'Halloween' tricks and treats still terrify us 35 years later
He came home 35 years ago Friday. "Halloween," the iconic horror film featuring William Shatner mask-wearing killer Michael Myers, opened on Oct. 25, 1978. Made for $320,000, it grossed $70 million worldwide, and turned horror filmmaking upside-down.
John Carpenter, the late Debra Hill, and crew took a quiet midwestern setting and a spooky holiday and slathered them with terror. And when "Halloween" succeeded, "Friday the 13th," "April Fool's Day," "Silent Night, Deadly Night," and a raft of other horror films came rushing in.
"Halloween" strode in the giant footsteps of director Alfred Hitchcock, but so many films since have borrowed from "Halloween" itself. You'll surely recognize a few of these terror trademarks.
The faceless killer
One of the greatest facts about "Halloween" is the well-known detail that Michael Myers is wearing a William Shatner mask, with the eyes cut larger and painted white. Jason Voorhees and his hockey mask came later, but "Halloween" pioneered the idea that evil hides its face.
The chilling music
John Carpenter didn't just direct and co-write the film, he composed the infamous tinkly piano music that helps the suspense build and build and build. Carpenter said in AMC's "Backstory: Halloween," a documentary about the making of the film, that when he first showed it to a 20th Century Fox executive without the music, she didn't find it scary at all. With the music added, magic was made.
The innocent victims
"Halloween" helped popularize the idea that beautiful girls who dare to have sex, or smoke pot, or drink, are thereby punished by being murdered. Carpenter fought that description of the film, pointing out that his teens were doing normal teenage things, and they were murdered not for having sex, but because they weren't paying attention. ("Cabin in the Woods," a delightful 2012 horror film, turns this tradition on its ear, setting up characters who are killed in a specific order due to their horror-movie stereotype -- the virgin being saved for last.)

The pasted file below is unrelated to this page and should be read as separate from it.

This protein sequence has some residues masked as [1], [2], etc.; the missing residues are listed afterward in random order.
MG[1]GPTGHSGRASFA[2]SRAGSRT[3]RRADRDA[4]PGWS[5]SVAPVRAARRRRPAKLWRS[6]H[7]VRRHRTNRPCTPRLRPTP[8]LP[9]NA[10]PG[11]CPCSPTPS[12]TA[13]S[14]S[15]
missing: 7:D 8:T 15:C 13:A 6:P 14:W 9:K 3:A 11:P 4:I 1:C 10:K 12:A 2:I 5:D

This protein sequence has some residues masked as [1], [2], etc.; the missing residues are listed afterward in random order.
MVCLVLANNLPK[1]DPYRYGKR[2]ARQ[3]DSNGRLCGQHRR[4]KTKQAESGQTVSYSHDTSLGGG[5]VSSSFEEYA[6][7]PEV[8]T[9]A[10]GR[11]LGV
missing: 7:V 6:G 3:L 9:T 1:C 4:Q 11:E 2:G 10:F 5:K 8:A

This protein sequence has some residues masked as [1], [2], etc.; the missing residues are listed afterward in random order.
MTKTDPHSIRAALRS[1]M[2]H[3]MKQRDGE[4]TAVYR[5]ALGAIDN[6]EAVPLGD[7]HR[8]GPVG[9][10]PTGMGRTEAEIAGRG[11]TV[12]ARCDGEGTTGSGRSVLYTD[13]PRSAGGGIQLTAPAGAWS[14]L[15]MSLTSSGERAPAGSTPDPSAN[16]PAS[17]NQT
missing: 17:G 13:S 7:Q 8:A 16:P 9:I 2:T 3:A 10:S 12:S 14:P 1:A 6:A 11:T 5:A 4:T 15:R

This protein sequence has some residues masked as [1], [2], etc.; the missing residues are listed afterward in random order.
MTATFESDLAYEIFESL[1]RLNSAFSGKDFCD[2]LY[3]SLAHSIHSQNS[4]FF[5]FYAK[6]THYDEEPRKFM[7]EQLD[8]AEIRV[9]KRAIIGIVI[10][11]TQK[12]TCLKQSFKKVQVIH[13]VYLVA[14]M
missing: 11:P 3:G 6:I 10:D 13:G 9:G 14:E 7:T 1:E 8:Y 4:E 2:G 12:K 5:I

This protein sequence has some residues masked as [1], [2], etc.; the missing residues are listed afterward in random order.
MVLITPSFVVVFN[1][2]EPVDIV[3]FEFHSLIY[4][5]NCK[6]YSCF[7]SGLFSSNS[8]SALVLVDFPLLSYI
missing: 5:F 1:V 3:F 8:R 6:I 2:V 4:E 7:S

The blissful setting
Haddonfield, Ill., the movie's setting, is fictional, but named for co-writer and producer Debra Hill's hometown of Haddonfield, N.J. The film was shot in Pasadena, Calif. (a palm tree is visible in one scene), but the crew brought in bags of autumn leaves and used a fan to blow them around to get that midwestern fall flavor. Every town, Carpenter thought, had its own haunted house, its own legends, and he threw that up on the big screen and made Haddonfield become the stand-in for each viewer's hometown. "Death has come to your little town, sheriff," Donald Pleasance says in one scene. "You can either ignore it, or you can help me to stop it."
What the killer sees
The movie opens with a long, continuous shot as we're taken into Michael Myers' house. Carpenter utilized the recently invented Steadicam to smoothly put viewers inside the 6-year-old killer's point of view. We even see through the holes cut in his Halloween clown mask as he takes a butcher knife from the kitchen drawer and glides upstairs, to his unsuspecting sister's room. There are reportedly three cuts in this smoothly flowing shot, but heck if we can spot them. And other horror movies have used the Steadicam a thousand times since, but few use it so well.
The killer who won't die
The idea that evil will never die, that the boogeyman, the monster, the devil in whatever form, is always out there, is a classic concept that goes beyond movies -- it's biblical. Today's savvy moviegoers may scoff at the cliche of the victim who drops the knife right next to the killer she thinks she's killed off, then turns her back to him. But in "Halloween," it was fresh. Jamie Lee Curtis as Laurie Strode leans against a doorframe sobbing, thinking she's survived, and suddenly, in the background, Michael Myers sits up. It's not over; it'll never be over. Happy Halloween.